The holy Church throughout all the world : doth acknowledge thee;
The Father : of an infinite Majesty;
Thine honourable, true : and only Son;
Also the Holy Ghost : the Comforter.
Thou art the King of Glory : O Christ.
Thou art the everlasting Son : of the Father.
When thou tookest upon thee to deliver man : thou didst not abhor the Virgin’s womb.
When thou hadst overcome the sharpness of death :
thou didst open the Kingdom of Heaven to all believers.
Thou sittest at the right hand of God : in the glory of the Father.
We believe that thou shalt come : to be our Judge.
We therefore pray thee, help thy servants :
whom thou hast redeemed with thy precious blood.
Make them to be numbered with thy Saints : in glory everlasting.
O Lord, save thy people : and bless thine heritage.
Govern them : and lift them up for ever.
Day by day : we magnify thee;
And we worship thy Name : ever world without end.
Vouchsafe, O Lord : to keep us this day without sin.
O Lord, have mercy upon us : have mercy upon us.
O Lord, let thy mercy lighten upon us : as our trust is in thee.
O Lord, in thee have I trusted : let me never be confounded.


The Donation of Constantine

The combined legacy of Pope Sylvester and Constantine is tied together in another important way. It involved a forged document, probably created in the 8th century, long after both men had passed, but that played a significant role in the struggle between the papacy and the secular kings for power in Europe. It was the so-called “Donation of Constantine.”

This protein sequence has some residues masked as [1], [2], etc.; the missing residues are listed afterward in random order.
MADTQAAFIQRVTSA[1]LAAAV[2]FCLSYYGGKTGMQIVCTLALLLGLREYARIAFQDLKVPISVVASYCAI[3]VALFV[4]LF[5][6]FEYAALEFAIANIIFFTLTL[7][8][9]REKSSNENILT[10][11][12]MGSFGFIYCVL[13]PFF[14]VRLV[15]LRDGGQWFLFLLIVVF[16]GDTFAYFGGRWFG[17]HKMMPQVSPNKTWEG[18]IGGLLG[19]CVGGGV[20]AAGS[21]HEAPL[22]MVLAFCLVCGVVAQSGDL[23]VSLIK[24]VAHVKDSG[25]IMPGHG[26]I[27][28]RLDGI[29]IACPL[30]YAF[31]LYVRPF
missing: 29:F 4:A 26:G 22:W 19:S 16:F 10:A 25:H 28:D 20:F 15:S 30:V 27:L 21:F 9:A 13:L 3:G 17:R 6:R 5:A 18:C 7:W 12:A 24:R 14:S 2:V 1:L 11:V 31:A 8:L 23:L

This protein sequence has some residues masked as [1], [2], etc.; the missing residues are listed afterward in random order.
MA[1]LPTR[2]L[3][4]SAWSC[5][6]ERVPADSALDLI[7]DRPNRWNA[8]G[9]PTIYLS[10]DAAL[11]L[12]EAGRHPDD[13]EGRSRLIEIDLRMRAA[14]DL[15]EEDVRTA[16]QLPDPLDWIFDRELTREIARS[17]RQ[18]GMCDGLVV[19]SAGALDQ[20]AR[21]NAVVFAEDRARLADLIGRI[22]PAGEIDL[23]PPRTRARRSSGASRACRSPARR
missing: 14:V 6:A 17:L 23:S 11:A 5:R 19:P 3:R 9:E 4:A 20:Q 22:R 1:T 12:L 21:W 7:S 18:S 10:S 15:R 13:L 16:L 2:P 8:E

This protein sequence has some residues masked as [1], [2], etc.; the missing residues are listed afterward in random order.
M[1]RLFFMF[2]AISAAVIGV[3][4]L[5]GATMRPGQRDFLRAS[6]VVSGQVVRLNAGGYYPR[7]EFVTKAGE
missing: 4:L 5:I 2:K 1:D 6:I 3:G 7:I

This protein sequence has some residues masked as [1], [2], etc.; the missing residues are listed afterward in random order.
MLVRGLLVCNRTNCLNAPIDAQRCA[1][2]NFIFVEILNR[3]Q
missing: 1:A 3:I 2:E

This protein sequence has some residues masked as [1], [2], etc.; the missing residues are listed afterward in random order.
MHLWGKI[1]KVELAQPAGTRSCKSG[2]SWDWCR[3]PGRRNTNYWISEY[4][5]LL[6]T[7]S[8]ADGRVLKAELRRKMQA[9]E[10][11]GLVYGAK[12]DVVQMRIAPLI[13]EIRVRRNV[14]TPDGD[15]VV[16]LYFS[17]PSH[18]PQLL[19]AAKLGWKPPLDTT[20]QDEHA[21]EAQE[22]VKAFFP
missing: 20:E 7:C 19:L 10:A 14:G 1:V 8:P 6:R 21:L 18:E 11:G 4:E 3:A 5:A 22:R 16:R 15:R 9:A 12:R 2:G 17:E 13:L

[The forgery] seemed to successfully support the later Gelasian doctrine of papal supremacy, papal auctoritas (authority) guiding imperial potestas (power) . . . In the fiction . . . the Emperor Constantine was cured of leprosy by the virtue of the baptismal water administered by Sylvester.

The Emperor, abjectly grateful, not only confirmed the bishop of Rome as the primate above all other bishops, he resigned his imperial insignia and walked before Sylvester’s horse holding the Pope’s bridle as the papal groom. The Pope, in return, offered the crown of his own good will to Constantine, who abandoned Rome to the pope and took up residence in Constantinople. “The doctrine behind this charming story is a radical one,” Norman F. Cantor observes: “The pope is supreme over all rulers, even the Roman emperor, who owes his crown to the pope and therefore may be deposed by papal decree”. Such a useful legend quickly gained wide circulation . . .

And as pointed out here:

The first pope to directly invoke the decree was Pope Leo IX, in a letter sent in 1054 to Michael I Cerularius, Patriarch of Constantinople. He cited a large portion of the document, believing it genuine, furthering the debate that would ultimately lead to the East–West Schism. In the 11th and 12th centuries, the Donation was often cited in the investiture conflicts between the papacy and the secular powers in the West.

In his Divine Comedy, written in the early 14th century, the poet Dante Alighieri wrote:

Ah, Constantine, how much evil was born, not from your conversion, but from that donation that the first wealthy Pope received from you!”

The forgery was accepted as authentic until, in the 15th century, the Catholic priest Lorenzo Valla determined that the text was a forgery based on his analysis of the language used in the manuscript.